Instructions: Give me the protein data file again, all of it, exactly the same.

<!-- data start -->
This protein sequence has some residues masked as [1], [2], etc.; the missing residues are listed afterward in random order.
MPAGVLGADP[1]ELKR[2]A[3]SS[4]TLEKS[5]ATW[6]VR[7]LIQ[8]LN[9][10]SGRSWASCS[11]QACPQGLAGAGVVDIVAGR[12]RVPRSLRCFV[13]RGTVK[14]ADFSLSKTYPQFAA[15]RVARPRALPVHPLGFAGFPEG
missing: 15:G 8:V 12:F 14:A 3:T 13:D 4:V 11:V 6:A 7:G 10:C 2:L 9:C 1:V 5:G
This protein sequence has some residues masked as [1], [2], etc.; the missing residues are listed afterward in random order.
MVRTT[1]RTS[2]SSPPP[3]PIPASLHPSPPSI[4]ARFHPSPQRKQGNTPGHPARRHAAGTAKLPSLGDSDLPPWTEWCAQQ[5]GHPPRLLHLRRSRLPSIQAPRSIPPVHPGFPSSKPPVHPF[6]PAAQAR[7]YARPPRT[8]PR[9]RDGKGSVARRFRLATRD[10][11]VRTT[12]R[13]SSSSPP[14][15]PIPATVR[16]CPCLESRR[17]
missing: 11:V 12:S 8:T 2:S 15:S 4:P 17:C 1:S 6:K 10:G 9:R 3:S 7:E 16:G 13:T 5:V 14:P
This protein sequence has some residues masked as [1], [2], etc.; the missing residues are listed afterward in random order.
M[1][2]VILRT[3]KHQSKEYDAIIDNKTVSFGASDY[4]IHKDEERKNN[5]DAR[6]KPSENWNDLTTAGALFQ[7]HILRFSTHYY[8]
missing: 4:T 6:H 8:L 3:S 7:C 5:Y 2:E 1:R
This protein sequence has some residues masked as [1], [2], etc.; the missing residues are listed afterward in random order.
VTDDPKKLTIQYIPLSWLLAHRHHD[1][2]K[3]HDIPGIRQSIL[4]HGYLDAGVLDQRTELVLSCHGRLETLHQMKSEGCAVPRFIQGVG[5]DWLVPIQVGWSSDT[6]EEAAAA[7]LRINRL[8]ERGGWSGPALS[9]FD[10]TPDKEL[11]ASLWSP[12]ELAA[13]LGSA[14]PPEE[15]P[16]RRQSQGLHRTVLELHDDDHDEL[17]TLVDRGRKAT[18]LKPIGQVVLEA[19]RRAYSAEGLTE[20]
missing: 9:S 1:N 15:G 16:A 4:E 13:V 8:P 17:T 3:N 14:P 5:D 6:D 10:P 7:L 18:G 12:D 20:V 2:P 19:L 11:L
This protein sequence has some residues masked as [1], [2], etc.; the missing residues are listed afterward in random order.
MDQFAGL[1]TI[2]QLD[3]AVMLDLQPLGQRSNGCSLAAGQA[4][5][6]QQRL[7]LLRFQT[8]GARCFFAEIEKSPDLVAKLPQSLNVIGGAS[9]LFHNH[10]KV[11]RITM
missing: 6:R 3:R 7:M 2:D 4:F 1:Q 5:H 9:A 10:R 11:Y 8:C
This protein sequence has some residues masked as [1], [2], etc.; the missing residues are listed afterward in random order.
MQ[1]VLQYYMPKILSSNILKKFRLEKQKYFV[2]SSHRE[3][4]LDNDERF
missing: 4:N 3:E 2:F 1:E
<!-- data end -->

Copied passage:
This protein sequence has some residues masked as [1], [2], etc.; the missing residues are listed afterward in random order.
MPAGVLGADP[1]ELKR[2]A[3]SS[4]TLEKS[5]ATW[6]VR[7]LIQ[8]LN[9][10]SGRSWASCS[11]QACPQGLAGAGVVDIVAGR[12]RVPRSLRCFV[13]RGTVK[14]ADFSLSKTYPQFAA[15]RVARPRALPVHPLGFAGFPEG
missing: 15:G 8:V 12:F 14:A 3:T 13:D 4:V 11:V 6:A 7:G 10:C 2:L 9:C 1:V 5:G
This protein sequence has some residues masked as [1], [2], etc.; the missing residues are listed afterward in random order.
MVRTT[1]RTS[2]SSPPP[3]PIPASLHPSPPSI[4]ARFHPSPQRKQGNTPGHPARRHAAGTAKLPSLGDSDLPPWTEWCAQQ[5]GHPPRLLHLRRSRLPSIQAPRSIPPVHPGFPSSKPPVHPF[6]PAAQAR[7]YARPPRT[8]PR[9]RDGKGSVARRFRLATRD[10][11]VRTT[12]R[13]SSSSPP[14][15]PIPATVR[16]CPCLESRR[17]
missing: 11:V 12:S 8:T 2:S 15:S 4:P 17:C 1:S 6:K 10:G 9:R 3:S 7:E 16:G 13:T 5:V 14:P
This protein sequence has some residues masked as [1], [2], etc.; the missing residues are listed afterward in random order.
M[1][2]VILRT[3]KHQSKEYDAIIDNKTVSFGASDY[4]IHKDEERKNN[5]DAR[6]KPSENWNDLTTAGALFQ[7]HILRFSTHYY[8]
missing: 4:T 6:H 8:L 3:S 7:C 5:Y 2:E 1:R
This protein sequence has some residues masked as [1], [2], etc.; the missing residues are listed afterward in random order.
VTDDPKKLTIQYIPLSWLLAHRHHD[1][2]K[3]HDIPGIRQSIL[4]HGYLDAGVLDQRTELVLSCHGRLETLHQMKSEGCAVPRFIQGVG[5]DWLVPIQVGWSSDT[6]EEAAAA[7]LRINRL[8]ERGGWSGPALS[9]FD[10]TPDKEL[11]ASLWSP[12]ELAA[13]LGSA[14]PPEE[15]P[16]RRQSQGLHRTVLELHDDDHDEL[17]TLVDRGRKAT[18]LKPIGQVVLEA[19]RRAYSAEGLTE[20]
missing: 9:S 1:N 15:G 16:A 4:E 13:V 8:P 17:T 3:N 14:P 5:D 6:D 10:P 7:L 18:G 12:D 20:V 2:P 19:L 11:L
This protein sequence has some residues masked as [1], [2], etc.; the missing residues are listed afterward in random order.
MDQFAGL[1]TI[2]QLD[3]AVMLDLQPLGQRSNGCSLAAGQA[4][5][6]QQRL[7]LLRFQT[8]GARCFFAEIEKSPDLVAKLPQSLNVIGGAS[9]LFHNH[10]KV[11]RITM
missing: 6:R 3:R 7:M 2:D 4:F 1:Q 5:H 9:A 10:R 11:Y 8:C
This protein sequence has some residues masked as [1], [2], etc.; the missing residues are listed afterward in random order.
MQ[1]VLQYYMPKILSSNILKKFRLEKQKYFV[2]SSHRE[3][4]LDNDERF
missing: 4:N 3:E 2:F 1:E